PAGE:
Predicting Health Services Utilization Among Homeless Adults

A Prospective Analysis

Published in: Journal of Health Care for the Poor and Underserved, v. 11, no. 2, May 2000, p. 212-30

Posted on RAND.org on January 01, 2000

by Judith Stein, Ronald Andersen, Paul Koegel, Lillian Gelberg

This study expands on the Andersen-Newman health services utilization (HSU) model. In a community-based homeless sample (n = 363) baseline predisposing, enabling, and needs-based variables predicted hospitalization and ambulatory outpatient service utilization within 1 year after baseline. Standard predisposing and enabling variables were supplemented with latent constructs representing substance use, mental illness, poor housing status, social support, community support, and barriers to health care. Need is represented by baseline health status. Poor physical health, more barriers, drug use, African American ethnicity, less community support, and less education predicted hospitalization, the least desirable form of HSU. Poor health, female gender, a regular source of care, community support, drug use, and fewer alcohol problems predicted an office visit. Because outpatient visits for acute conditions provide an opportunity for generally neglected preventive services and health screenings, this study suggests convenient multiservice health-related programs for the homeless that include drug and alcohol treatment.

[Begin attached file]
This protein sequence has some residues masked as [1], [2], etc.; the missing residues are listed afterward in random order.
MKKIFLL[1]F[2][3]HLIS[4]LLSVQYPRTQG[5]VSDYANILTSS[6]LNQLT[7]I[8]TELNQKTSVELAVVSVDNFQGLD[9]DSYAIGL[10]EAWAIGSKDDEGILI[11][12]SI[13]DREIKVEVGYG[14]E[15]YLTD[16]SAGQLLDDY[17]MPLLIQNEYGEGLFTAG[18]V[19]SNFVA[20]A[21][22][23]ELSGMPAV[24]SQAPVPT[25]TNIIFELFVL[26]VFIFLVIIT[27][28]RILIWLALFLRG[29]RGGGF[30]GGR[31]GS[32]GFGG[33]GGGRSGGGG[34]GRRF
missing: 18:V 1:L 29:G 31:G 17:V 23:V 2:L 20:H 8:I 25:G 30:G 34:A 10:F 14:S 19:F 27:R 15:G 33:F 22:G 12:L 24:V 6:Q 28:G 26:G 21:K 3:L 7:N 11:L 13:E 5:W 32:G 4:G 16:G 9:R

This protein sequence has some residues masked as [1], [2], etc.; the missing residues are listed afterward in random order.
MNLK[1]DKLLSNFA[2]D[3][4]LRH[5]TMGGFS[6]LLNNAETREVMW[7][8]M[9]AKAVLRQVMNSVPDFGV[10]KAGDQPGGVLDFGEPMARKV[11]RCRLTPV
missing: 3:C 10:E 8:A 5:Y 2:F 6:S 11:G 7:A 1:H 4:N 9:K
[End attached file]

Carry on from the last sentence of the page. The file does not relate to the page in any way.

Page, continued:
This report is part of the RAND Corporation external publication series. Many RAND studies are published in peer-reviewed scholarly journals, as chapters in commercial books, or as documents published by other organizations.

The RAND Corporation is a nonprofit institution that helps improve policy and decisionmaking through research and analysis. RAND's publications do not necessarily reflect the opinions of its research clients and sponsors.